Will Medicare Cover Alzheimer’s Brain Scans?

In the past few months, Julia has noticed that her mother, Betsy, has become increasingly forgetful. Betsy’s memory loss started out mild, including losing her keys and forgetting the day of the week, but is beginning to disrupt her daily life. She often gets confused and sometimes loses concept of place and time. She has gotten lost driving and has left the stove on before, nearly burning her house down. Julia is concerned about her mother’s forgetfulness and would like to get her tested for dementia as soon as possible.

Taking a Cognitive Assessment

Many people are tested for Alzheimer’s or other forms of dementia using a cognitive assessment, an evaluation tool that health care professionals use in the clinical setting to determine if an individual is experiencing cognitive decline or impairment. During a cognitive assessment, your loved one is given verbal and written assessments to evaluate cognitive functions including memory, visuospatial awareness, and language skills. These short assessments are not used to make a diagnosis, but rather to determine if more comprehensive testing/examination is needed.

The Alzheimer’s Association actually recommends that “anyone who has concerns about their thinking or memory ask their doctor or health provider for a cognitive assessment.” According to the association, cognitive tests are a “required component” of the Medicare annual wellness visit for any seniors over the age of 65 to establish a cognitive baseline so practitioners can compare responses from year to year. Assessments can also be conducted if family members report being concerned about a relative’s mental state.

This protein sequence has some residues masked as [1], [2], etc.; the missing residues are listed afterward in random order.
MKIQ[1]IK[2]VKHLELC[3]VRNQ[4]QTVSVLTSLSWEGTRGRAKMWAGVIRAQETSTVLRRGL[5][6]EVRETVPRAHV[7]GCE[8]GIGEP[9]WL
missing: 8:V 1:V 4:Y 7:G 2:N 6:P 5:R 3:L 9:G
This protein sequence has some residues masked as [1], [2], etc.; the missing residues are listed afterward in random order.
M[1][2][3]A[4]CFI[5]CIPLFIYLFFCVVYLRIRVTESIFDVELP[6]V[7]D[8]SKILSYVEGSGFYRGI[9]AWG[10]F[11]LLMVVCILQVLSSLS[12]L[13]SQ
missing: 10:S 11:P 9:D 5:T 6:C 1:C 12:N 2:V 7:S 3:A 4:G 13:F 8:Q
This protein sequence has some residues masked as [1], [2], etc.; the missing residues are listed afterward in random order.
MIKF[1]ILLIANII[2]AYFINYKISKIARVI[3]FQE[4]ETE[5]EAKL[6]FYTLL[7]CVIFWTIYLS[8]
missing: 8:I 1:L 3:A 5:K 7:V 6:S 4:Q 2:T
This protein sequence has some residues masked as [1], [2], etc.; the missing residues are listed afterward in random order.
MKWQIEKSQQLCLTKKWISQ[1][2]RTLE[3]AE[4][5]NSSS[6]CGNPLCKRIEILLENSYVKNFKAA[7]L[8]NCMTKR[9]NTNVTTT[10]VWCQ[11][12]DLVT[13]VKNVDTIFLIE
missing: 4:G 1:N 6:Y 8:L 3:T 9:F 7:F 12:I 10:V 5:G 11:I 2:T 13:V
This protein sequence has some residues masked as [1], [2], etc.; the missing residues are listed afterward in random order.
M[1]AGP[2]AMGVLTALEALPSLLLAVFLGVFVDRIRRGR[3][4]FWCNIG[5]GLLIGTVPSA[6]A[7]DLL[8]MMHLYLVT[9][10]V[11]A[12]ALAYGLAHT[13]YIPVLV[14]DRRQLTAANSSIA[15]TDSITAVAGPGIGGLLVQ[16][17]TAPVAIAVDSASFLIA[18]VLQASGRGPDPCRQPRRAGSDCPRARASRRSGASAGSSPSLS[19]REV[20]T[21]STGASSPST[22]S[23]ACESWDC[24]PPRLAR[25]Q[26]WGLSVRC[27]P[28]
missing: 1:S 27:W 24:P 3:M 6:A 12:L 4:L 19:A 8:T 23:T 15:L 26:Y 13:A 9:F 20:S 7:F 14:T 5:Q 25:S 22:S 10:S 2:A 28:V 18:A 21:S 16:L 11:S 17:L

What Comes After the Cognitive Assessment?

If health care professionals do suspect a problem following a cognitive test, the next step is usually to conduct more comprehensive tests. In some cases, the patient may be referred to a specialist, who can make an accurate diagnosis.

PET Scans to Diagnose Alzheimer’s Won’t Be Covered by Medicare

Positron Emission Tomography (PET) brain scans have been developed to detect signs of dementia in living patients. They are costly, at $4,000 to $5,000 a scan, and insurers, including Medicare, haven’t covered them in the past because it’s not known if they have benefits. Based on the results of a recent study, that doesn’t look like it’s going to change.

A high-profile $100 million study was recently conducted by the University of California, San Francisco to help Medicare officials decide whether to start covering PET scans to check for Alzheimer’s disease. Dr. Gil Rabinovici led the study and gave results at the Alzheimer’s Association International Conference late last month. They have not been published or reviewed by other scientists yet.

The study included more than 25,000 Medicare beneficiaries, with researchers exploring whether PET diagnosis could curb hospitalization costs. Hospitalizations and emergency room visits are typically high among people with dementia because their confusion may lead them to take too much or skip medicines, or to wake in the night and fall and break a bone. The theory: If a scan reveals someone has Alzheimer’s, caregivers can put a plan in place to prevent such problems.

The effort fell short of its goal of cutting hospitalizations by 10% in the first year following a scan, casting doubt on PET’s possible use in regular clinical care. Still, patients and families want an accurate diagnosis to make big life decisions such as moving, retiring, or redoing finances.

Dr. Howard Fillit, chief science officer of the Alzheimer’s Drug Discovery Foundation, which had no role in the study, sees value in the scans. “If it was any other disease, people would want a specific diagnosis” and the scans give that, he said. “But with a blood test on the horizon for diagnosing the disease, relying on scans may become a moot issue.”

A Promising Blood Test is On the Horizon for Alzheimer’s Diagnosis